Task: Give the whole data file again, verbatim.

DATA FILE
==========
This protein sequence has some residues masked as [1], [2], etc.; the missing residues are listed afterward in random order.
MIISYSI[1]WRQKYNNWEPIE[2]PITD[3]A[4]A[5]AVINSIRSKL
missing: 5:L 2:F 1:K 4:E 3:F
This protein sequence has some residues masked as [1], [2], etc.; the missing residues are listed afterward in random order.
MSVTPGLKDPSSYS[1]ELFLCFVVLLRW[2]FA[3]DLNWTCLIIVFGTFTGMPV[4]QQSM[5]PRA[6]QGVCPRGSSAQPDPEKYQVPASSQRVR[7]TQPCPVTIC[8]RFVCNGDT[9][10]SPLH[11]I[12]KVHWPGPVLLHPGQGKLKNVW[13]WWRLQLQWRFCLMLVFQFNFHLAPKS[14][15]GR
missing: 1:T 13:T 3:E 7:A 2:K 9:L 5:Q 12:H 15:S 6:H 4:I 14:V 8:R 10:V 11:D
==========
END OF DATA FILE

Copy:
This protein sequence has some residues masked as [1], [2], etc.; the missing residues are listed afterward in random order.
MIISYSI[1]WRQKYNNWEPIE[2]PITD[3]A[4]A[5]AVINSIRSKL
missing: 5:L 2:F 1:K 4:E 3:F
This protein sequence has some residues masked as [1], [2], etc.; the missing residues are listed afterward in random order.
MSVTPGLKDPSSYS[1]ELFLCFVVLLRW[2]FA[3]DLNWTCLIIVFGTFTGMPV[4]QQSM[5]PRA[6]QGVCPRGSSAQPDPEKYQVPASSQRVR[7]TQPCPVTIC[8]RFVCNGDT[9][10]SPLH[11]I[12]KVHWPGPVLLHPGQGKLKNVW[13]WWRLQLQWRFCLMLVFQFNFHLAPKS[14][15]GR
missing: 1:T 13:T 3:E 7:A 2:K 9:L 5:Q 12:H 15:S 6:H 4:I 14:V 8:R 10:V 11:D